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Momeik (Burmese: မိုးမိတ်), also known as Mong Mit (Shan: မိူင်းမိတ်ႈ) in Shan, is a town situated on the Shweli River in northern Shan State of Myanmar (Burma).


Mongmit (မိူင်းမိတ်ႈ)
Mongmit is located in Myanmar
Location in Burma
Coordinates: 23°7′0″N 96°41′4″E / 23.11667°N 96.68444°E / 23.11667; 96.68444
Country Myanmar
Division Shan
 • Ethnicities
Shan, Palaung
 • Religions
Time zoneUTC+6.30 (MST)


It is connected by road to Mogok and its ruby mines, and via Mogok to Mandalay, and to Kyaukme which is on the Mandalay-Lashio railway line. Momeik is also linked to Myitkyina, capital of Kachin State via Mabein and Bhamo.[1][2] There is an airport for domestic flights to Momeik.[3]

Whereas Mogok lies at an elevation of 4,000 ft, Momeik is just 800 ft above sea level and 28 miles to the north of Mogok. Sixty miles by road to the west of Mogok lie Twinnge Village and the town of Thabeikkyin on the Ayeyarwady River (Irrawaddy).[4] There is now a direct road linking Twinnge with Momeik.[5]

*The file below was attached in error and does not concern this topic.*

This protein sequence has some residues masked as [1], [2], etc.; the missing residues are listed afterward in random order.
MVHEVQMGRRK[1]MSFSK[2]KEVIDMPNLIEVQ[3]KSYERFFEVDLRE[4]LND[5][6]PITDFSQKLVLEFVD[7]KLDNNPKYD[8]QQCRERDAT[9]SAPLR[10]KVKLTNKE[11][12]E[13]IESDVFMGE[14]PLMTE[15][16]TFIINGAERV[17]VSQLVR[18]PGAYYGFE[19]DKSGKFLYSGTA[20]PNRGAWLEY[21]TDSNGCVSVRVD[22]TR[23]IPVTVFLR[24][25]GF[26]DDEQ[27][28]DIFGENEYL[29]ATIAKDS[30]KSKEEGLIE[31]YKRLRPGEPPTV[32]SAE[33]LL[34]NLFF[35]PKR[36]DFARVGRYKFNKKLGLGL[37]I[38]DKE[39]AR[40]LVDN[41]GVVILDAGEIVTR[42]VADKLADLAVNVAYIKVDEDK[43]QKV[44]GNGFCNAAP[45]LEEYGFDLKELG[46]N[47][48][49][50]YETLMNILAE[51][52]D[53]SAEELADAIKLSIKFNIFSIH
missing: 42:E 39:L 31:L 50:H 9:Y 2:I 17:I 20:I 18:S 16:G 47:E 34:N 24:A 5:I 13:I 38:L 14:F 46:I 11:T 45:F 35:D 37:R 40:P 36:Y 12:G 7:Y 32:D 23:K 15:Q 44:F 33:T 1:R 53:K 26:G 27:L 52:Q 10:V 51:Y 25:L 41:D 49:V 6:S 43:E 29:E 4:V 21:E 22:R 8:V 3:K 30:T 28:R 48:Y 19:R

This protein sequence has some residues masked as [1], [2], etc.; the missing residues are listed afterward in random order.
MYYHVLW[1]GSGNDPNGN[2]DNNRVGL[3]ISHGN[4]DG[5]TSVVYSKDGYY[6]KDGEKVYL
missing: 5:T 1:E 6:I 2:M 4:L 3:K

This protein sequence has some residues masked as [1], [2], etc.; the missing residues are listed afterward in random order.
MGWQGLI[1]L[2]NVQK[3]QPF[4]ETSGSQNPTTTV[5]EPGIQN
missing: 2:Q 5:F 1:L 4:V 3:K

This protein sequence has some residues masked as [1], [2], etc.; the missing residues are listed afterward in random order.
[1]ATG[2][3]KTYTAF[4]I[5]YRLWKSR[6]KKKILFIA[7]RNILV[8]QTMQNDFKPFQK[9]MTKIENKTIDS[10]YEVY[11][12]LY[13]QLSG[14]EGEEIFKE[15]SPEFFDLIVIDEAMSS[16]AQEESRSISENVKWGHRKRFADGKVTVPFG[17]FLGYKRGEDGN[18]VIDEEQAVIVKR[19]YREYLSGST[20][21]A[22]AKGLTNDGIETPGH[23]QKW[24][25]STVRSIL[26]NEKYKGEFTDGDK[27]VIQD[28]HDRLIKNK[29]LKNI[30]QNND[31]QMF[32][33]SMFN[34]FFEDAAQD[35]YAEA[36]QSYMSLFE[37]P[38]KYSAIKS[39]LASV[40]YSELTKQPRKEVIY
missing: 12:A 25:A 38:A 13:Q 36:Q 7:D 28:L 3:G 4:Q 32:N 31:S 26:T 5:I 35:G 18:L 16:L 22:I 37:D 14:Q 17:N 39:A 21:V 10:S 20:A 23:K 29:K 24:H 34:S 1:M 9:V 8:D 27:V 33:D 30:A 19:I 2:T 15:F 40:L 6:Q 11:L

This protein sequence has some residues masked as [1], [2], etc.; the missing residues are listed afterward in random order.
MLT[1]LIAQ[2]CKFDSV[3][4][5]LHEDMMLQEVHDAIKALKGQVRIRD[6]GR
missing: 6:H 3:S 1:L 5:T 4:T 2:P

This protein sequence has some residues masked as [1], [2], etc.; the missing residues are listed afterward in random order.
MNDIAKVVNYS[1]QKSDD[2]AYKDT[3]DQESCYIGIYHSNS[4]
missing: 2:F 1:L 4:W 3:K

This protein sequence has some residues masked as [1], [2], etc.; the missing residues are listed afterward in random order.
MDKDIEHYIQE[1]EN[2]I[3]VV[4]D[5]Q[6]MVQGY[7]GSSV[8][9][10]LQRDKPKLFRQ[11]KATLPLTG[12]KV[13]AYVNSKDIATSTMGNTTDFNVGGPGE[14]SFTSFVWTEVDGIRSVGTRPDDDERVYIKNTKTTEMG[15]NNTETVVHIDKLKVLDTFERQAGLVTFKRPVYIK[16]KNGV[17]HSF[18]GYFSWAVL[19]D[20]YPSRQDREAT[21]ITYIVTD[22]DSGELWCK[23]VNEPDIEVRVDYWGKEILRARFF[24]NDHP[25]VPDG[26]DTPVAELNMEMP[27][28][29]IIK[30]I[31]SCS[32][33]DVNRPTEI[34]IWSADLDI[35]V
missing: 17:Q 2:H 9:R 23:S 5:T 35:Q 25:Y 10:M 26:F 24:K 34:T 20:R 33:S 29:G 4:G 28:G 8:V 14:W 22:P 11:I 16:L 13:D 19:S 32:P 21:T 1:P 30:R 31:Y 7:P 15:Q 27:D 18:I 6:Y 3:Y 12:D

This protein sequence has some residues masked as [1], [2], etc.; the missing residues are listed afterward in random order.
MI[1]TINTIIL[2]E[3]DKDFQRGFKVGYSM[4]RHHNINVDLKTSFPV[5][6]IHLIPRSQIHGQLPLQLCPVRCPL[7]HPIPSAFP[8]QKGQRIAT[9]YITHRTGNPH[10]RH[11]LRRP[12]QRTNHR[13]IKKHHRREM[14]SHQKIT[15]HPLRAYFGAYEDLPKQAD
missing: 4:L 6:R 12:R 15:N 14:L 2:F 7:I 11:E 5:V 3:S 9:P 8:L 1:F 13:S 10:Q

Momeik, part of the state of Hsenwi, was founded in 1238. Thirteen villages of the Mogok Stone Tract were given to Momeik in 1420 as a reward for helping Yunnan raid Chiang Mai. In 1465, Nang Han Lung, the daughter-in-law of the Saopha (Sawbwa in Burmese) of Momeik, sent ruby as separate tribute from Hsenwi and succeeded in keeping the former possessions of Hsenwi until 1484 when Mogok was ceded to the Burmese kings.[6][7] It was however not until 1597 that the Saopha of Momeik was forced to exchange Mogok and Kyatpyin with Tagaung, and they were formally annexed by royal edict.[7][8]

Earlier in 1542, when the Shan ruler of Ava Thohanbwa (1527–1543) marched with the Saophas of Mohnyin, Hsipaw, Momeik, Mogaung, Bhamo and Yawnghwe to come to the aid of Prome against the Burmese, he was defeated by Bayinnaung. In 1544, Hkonmaing (1543-6), Saopha of Onbaung or Hsipaw and successor to Thohanbwa, attempted to regain Prome, with the help of Mohnyin, Momeik, Monè, Hsenwi, Bhamo and Yawnghwe, only to be defeated by King Tabinshwehti (1512–1550).[6]

Bayinnaung succeeded in three campaigns, 1556-9, to reduce the Shan states of Mohnyin, Mogaung, Momeik, Mong Pai (Mobyè), Saga, Lawksawk (Yatsauk), Yawnghwe, Hsipaw, Bhamo, Kalay, Chiang Mai, and Linzin (Vientiane), before he raided up the Taping and Shweli Rivers in 1562.[6]